In my role one of the outputs that I was expected to create was a revised Web Strategy, which at first I was more than happy to do, I wrote the previous one so it wasn’t really an issue to simply refresh it in line with current priorities and national drivers.
However once I got going I started to notice a difference in the conversations I was having with people and more importantly the conversations with people about “the web”.
The big shifts were primarily about what people think “the web” actually is?
Some people naturally thought it was a single website and in particular the councils website, others were clearly thinking more about “the web” as a platform for service delivery and transformation and others were thinking it was an online repository for information about the council and a few other definitions as well which in their own way were right. It is in fact all of those things and of course more…but this was certainly not the view when I wrote the last strategy.
I’m fortunate that a number of the areas above have their own strategies and are embedding “the web” directly into those strategies, so it makes it easier to simply work out what aspects we actually haven’t got a plan or strategy for. For example we have an ICT Strategy, Access Strategy, Information Strategy and we are currently producing a new Communications Strategy.
In my previous role I lead on a piece of work which was essentially an ICT focused Web Strategy, the main objectives of it are to refresh the web architecture to make it fit for purpose and also reduce costs through the provision of common solutions. This is (in my humble opinion) a web strategy as it focuses on the web as a platform from which other things can be developed and provided, after all that is what the web is – a platform.
With the other strategies all pretty much extending the remit and scope of the previous web strategy – either a spark of genius on my part to lay foundations, or it failed to meet anyone’s objectives ! – I along with a few others asked ourselves what are we trying to produce and should we produce anything at all.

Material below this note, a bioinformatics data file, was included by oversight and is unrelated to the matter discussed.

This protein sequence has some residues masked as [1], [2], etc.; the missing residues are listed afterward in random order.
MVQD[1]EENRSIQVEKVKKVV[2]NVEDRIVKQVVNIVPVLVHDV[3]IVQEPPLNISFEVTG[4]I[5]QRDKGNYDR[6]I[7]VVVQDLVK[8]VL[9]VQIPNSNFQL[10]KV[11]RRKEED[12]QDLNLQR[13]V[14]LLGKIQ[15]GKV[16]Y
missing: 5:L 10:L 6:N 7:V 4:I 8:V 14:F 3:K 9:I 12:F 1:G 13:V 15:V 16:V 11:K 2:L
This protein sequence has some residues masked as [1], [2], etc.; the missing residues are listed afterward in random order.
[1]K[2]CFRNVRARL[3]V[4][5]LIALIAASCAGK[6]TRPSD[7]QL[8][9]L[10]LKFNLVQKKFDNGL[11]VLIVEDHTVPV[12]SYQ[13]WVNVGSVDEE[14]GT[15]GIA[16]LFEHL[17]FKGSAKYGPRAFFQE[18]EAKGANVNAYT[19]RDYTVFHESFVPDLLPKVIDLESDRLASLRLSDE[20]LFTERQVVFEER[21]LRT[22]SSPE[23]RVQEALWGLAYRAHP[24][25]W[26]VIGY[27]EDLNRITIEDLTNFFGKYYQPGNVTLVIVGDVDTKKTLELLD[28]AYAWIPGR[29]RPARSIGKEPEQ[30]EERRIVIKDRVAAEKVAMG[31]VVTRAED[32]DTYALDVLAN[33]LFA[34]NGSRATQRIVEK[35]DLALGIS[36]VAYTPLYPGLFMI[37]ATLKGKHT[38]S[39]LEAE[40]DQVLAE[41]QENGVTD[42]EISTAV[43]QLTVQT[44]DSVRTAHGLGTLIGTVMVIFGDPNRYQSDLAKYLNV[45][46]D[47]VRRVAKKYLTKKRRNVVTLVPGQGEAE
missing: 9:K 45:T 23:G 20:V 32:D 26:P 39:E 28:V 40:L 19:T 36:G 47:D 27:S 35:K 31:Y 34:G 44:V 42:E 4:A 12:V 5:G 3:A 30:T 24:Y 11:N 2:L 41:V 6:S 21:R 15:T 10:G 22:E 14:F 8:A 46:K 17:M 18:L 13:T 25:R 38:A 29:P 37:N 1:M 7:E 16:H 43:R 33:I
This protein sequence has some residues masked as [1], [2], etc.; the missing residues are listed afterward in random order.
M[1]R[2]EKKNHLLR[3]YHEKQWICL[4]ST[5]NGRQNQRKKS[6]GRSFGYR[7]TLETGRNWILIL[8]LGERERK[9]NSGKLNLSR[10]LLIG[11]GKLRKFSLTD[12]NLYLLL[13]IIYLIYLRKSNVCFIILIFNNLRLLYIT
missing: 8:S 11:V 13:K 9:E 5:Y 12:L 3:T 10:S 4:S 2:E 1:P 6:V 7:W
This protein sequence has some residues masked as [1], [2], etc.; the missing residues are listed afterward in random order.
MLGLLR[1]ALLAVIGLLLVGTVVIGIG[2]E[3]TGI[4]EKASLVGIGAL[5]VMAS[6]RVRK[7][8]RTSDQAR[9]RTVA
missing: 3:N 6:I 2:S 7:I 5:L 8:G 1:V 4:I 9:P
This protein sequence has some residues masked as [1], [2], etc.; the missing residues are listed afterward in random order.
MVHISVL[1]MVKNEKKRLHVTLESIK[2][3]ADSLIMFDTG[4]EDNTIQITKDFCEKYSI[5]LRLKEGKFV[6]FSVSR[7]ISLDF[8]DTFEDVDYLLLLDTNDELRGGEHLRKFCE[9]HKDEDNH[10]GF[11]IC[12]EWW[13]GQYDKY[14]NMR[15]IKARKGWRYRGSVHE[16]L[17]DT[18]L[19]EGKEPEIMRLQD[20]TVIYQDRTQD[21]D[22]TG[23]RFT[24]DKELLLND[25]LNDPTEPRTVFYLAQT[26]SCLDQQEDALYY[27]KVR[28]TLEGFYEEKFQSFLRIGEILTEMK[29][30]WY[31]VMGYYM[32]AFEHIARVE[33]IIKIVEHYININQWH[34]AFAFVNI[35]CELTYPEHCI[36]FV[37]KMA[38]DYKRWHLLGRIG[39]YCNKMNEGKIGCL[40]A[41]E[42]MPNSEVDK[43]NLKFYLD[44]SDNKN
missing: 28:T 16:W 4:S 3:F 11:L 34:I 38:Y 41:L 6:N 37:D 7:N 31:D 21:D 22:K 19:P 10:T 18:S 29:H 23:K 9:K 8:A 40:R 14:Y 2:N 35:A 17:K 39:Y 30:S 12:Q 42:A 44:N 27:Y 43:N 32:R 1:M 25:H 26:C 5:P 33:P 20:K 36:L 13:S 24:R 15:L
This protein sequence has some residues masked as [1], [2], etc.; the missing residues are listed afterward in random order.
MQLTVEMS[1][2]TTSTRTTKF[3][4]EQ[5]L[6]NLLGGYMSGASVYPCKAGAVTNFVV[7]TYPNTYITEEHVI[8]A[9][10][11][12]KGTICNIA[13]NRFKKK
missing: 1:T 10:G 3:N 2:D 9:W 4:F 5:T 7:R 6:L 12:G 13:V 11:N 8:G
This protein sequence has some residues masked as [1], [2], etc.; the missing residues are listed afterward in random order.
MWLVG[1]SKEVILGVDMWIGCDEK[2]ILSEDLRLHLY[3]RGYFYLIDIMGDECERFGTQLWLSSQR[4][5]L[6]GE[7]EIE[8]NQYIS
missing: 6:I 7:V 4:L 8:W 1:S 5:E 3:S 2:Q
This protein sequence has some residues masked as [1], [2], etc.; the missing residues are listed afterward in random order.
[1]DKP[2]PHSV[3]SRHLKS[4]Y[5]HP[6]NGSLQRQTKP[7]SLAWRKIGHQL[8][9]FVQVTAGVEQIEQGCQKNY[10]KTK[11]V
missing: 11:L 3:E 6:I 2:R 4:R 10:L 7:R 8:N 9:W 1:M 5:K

This was when I remembered a conversation with Sarah Lay from Derbyshire County Council who produced a Content Strategy as part of her studies – so I contacted Sarah and whilst she was unable to share her work at this point in time she was able to provide some pointers and her justification for producing a content strategy.
This conversation and an afternoon searching the web reading articles, blog posts, research and anything related to content strategy I decided that we were missing the most important strategy – a Content Strategy < obvious now but we simply hadn’t considered it.
The realisation hit me like a flashback as I went through the approach, expected outputs and benefits at a high level and sure enough, the reason for our current failures in our web technology and platform, our content, online services and even our online democracy offering all came down to the lack of a content strategy.
We haven’t been asking what we want our content to do, we have been asking what we want our website to do and this is the reason we haven’t fully embraced Social Media as well as why some people don’t see the value…when you come at it from a content perspective you can see a variety of benefits and added value with content.
Now I’m still working on the details but broadly a Content Strategy will help the council in the following ways:
- Specifying the key themes and messages in line with the Communications Strategy.
- Providing a clear purpose for all content.
- Conducting a content gap analysis and specifying the structure of content.
- Ensuring the councils content is accessible, reusable, shared, open* and linked*.
- Ensuring that appropriate metadata frameworks, retention, review and content life cycles and related content attributes are in place and content is properly managed.
- Measuring and evaluating the success of our content.